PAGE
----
- The Basics
- Who Will Enjoy Laravel?
- What Makes Laravel Different?
- Application Structure
- Laravel's Community
- License Information
Welcome to the Laravel documentation. These documents were designed to function both as a getting-started guide and as a feature reference. Even though you may jump into any section and start learning, we recommend reading the documentation in order as it allows us to progressively establish concepts that will be used in later documents.
Who Will Enjoy Laravel?
Laravel is a powerful framework that emphasizes flexibility and expressiveness. Users new to Laravel will enjoy the same ease of development that is found in the most popular and lightweight PHP frameworks. More experienced users will appreciate the opportunity to modularize their code in ways that are not possible with other frameworks. Laravel's flexibility will allow your organization to update and mold the application over time as is needed and its expressiveness will allow you and your team to develop code that is both concise and easily read.
What Makes Laravel Different?
There are many ways in which Laravel differentiates itself from other frameworks. Here are a few examples that we think make good bullet points:
- Bundles are Laravel's modular packaging system. The Laravel Bundle Repository is already populated with quite a few features that can be easily added to your application. You can either download a bundle repository to your bundles directory or use the "Artisan" command-line tool to automatically install them.
- The Eloquent ORM is the most advanced PHP ActiveRecord implementation available. With the capacity to easily apply constraints to both relationships and nested eager-loading you'll have complete control over your data with all of the conveniences of ActiveRecord. Eloquent natively supports all of the methods from Laravel's Fluent query-builder.
- Application Logic can be implemented within your application either using controllers (which many web-developers are already familiar with) or directly into route declarations using syntax similar to the Sinatra framework. Laravel is designed with the philosophy of giving a developer the flexibility that they need to create everything from very small sites to massive enterprise applications.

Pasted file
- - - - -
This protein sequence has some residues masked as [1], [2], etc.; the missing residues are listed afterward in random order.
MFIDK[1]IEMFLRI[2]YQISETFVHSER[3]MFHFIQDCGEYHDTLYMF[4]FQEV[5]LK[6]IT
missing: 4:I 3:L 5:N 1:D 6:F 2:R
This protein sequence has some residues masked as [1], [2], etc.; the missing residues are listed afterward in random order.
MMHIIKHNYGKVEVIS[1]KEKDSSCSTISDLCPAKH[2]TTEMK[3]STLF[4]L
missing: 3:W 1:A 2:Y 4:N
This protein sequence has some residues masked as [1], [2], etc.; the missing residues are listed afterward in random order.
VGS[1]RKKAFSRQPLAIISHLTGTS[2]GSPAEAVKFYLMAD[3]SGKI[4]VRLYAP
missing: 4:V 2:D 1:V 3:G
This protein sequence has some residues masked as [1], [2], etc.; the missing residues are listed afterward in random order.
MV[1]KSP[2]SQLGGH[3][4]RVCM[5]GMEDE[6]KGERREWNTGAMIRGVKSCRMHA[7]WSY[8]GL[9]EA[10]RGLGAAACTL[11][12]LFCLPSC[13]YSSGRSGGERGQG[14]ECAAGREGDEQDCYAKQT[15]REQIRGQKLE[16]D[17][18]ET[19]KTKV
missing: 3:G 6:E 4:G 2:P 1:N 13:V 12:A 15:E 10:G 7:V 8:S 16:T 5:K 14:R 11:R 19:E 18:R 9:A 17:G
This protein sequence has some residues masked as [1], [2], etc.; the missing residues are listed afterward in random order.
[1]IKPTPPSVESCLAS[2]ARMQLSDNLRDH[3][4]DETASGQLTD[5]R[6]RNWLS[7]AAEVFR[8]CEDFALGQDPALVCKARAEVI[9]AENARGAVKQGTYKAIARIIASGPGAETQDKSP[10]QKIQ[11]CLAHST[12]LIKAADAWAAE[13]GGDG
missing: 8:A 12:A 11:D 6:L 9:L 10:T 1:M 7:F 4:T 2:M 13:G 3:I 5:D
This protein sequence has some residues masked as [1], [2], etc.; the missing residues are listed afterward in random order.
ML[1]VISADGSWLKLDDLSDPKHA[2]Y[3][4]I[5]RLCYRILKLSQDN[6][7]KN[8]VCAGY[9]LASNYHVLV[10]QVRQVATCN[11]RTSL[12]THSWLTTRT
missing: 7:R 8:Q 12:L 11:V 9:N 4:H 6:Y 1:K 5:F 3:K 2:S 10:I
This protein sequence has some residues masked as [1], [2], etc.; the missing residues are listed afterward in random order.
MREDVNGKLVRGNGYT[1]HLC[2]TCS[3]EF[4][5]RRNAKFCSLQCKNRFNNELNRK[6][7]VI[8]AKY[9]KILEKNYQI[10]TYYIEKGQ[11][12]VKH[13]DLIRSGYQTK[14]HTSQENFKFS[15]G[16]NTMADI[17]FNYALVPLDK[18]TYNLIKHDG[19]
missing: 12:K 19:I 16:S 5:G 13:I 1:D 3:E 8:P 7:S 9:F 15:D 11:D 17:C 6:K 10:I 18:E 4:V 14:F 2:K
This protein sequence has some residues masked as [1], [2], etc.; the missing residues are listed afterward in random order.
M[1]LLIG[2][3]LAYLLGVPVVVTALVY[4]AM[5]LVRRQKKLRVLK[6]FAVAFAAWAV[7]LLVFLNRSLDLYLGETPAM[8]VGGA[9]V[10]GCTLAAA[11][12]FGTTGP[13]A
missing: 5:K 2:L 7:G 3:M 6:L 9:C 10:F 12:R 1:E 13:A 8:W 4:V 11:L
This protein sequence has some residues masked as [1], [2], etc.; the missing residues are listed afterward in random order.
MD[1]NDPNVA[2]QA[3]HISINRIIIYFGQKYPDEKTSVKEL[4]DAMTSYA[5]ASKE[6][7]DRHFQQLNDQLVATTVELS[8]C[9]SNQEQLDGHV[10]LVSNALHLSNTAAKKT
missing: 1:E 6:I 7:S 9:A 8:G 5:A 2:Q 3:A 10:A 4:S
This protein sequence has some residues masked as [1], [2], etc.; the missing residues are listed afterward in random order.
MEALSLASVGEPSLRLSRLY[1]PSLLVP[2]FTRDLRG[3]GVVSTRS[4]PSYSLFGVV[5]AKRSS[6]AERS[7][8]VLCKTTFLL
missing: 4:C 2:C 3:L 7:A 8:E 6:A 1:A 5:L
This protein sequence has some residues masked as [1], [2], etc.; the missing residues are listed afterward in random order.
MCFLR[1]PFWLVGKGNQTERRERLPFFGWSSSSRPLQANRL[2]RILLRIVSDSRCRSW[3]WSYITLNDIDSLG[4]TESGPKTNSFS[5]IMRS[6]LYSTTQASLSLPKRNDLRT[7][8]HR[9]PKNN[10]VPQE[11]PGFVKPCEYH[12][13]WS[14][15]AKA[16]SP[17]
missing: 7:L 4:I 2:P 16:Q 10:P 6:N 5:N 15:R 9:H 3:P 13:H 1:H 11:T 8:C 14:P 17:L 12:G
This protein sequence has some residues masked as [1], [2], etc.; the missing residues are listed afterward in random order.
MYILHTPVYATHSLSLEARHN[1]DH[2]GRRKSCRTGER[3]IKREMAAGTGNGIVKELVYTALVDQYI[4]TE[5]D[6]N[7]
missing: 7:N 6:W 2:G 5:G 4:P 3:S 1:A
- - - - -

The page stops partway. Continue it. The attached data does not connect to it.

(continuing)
- Reverse Routing allows you to create links to named routes. When creating links just use the route's name and Laravel will automatically insert the correct URI. This allows you to change your routes at a later time and Laravel will update all of the relevant links site-wide.
- Restful Controllers are an optional way to separate your GET and POST request logic. In a login example your controller's get_login() action would serve up the form and your controller's post_login() action would accept the posted form, validate, and either redirect to the login form with an error message or redirect your user to their dashboard.
- Class Auto Loading keeps you from having to maintain an autoloader configuration and from loading unnecessary components when they won't be used. Want to use a library or model? Don't bother loading it, just use it. Laravel will handle the rest.
- View Composers are blocks of code that can be run when a view is loaded. A good example of this would be a blog side-navigation view that contains a list of random blog posts. Your composer would contain the logic to load the blog posts so that all you have to do is load the view and it's all ready for you. This keeps you from having to make sure that your controllers load the a bunch of data from your models for views that are unrelated to that method's page content.